Update on what is happening at Southern Approach at Alert Level 3. More info here. Directory of Level 3 Retailers here

Making school camp an epic experience

Making school camp an epic experience

It seems no sooner are the kids back at school than they’re off again on that classic kiwi experience, the school camp.

Depending on the age of your child, they might be delving into the garage for the tent or determining who is having the top bunk (or not) in the cabin.

Either way, the camp lists are out and the whanau is being canvassed for gear. So what will help your child have the best time?

Firstly, check what activities the school has planned. Anything to do with water means that extra clothing, including footwear, will be required. Remember New Zealand weather is changeable and layers work best for regulating body temperatures in the outdoors. Thermals, windproof jackets, warm hats and socks are essential.

Camps may be at higher elevations than your child is used to, and therefore will be cooler at nights. Check that your sleeping bag is suitable for the environment. I remember a teacher on school camp telling me a good rule of thumb, ‘if a sleeping bag has a picture on it, it’s not warm enough’. Let your child know that wearing (clean) socks to bed is also a good idea if they feel cold at night.

Involve your child in the packing of their gear so they recognise what you’ve gathered for them, especially of you have borrowed things they’re not familiar with. This will help keep lost items to a minimum. Try to fit everything in one or two bags, they only have two hands and will need to carry everything themselves. Dry sacks are great for dirty and wet gear, you do not want this through the rest the bag!

Camps can be costly so ask around to see what you can beg and borrow before buying new things. Schools usually issue their gear lists in  plenty of time for you to do this. Most children go on more than one camp during their time at school, so if you do have to buy some items keep this in mind. The most important thing is that your child will be warm and dry.  A sample gear list is below, some items are optional.  Cross check with your school.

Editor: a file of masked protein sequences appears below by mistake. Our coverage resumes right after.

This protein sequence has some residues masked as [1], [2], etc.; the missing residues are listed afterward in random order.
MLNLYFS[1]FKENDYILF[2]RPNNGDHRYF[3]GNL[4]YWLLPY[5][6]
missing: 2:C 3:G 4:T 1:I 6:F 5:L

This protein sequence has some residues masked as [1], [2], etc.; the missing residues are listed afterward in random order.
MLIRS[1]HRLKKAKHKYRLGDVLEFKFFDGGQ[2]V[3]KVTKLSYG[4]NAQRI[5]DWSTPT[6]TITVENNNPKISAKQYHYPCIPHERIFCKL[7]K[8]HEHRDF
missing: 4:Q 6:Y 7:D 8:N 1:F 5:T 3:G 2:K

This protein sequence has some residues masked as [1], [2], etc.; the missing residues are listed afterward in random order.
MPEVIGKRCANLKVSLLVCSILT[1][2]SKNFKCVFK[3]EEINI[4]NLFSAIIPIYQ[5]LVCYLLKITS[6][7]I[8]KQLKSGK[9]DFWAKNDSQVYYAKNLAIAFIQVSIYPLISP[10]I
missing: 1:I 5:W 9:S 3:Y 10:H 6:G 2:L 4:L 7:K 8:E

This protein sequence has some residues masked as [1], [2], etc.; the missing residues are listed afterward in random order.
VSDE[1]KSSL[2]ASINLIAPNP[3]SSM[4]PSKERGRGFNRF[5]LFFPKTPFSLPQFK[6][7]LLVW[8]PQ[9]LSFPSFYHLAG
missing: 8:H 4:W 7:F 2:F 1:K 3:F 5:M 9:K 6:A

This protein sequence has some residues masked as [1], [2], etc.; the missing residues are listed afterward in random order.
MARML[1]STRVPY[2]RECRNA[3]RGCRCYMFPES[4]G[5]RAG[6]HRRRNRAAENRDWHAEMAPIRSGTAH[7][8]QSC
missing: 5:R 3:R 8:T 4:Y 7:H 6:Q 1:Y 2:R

At any age some children will feel anxious about going to camp. Your child’s teacher will be able to direct you to useful resources to help manage this. Do this early so you have enough time to work things through. If you’re the anxious one, talk to other parents and seek advice so your anxiety doesn’t impact on your child’s experience. It might help to remember schools complete comprehensive risk management plans and put a lot of work into planning everyone’s safety and enjoyment.

Once the labelling is done, the bags are packed, the skits practiced, midnight feasts planned and the intrepid campers are off, you can relax for a day or two until the tired child and pile of washing returns!

Sample gear list

Long trousers
Warm fleece jacket or woollen jersey
Thermal (or wool) top and bottoms
Rain coat
Warm hat
Sun hat / cap
Sturdy shoes or tramping boots
Comfortable shoes for around camp, which can get wet
Warm pyjamas
Toiletries (toothbrush, paste, soap, shampoo, brush/comb, etc.)
Sun block
Insect repellent
Any medication
Swimming togs and beach towel
Warm sleeping bag
Bed roll or sleeping mat
Torch and batteries
Tea towel
Cup/plate/bowl/fork/spoon/knife (non-breakable)
Dry sack or similar for dirty and wet washing (you do not want this through the rest of the bag!)
Small day pack
Water bottle
Camera (optional)
Books/cards/games (optional)
Sunglasses (optional)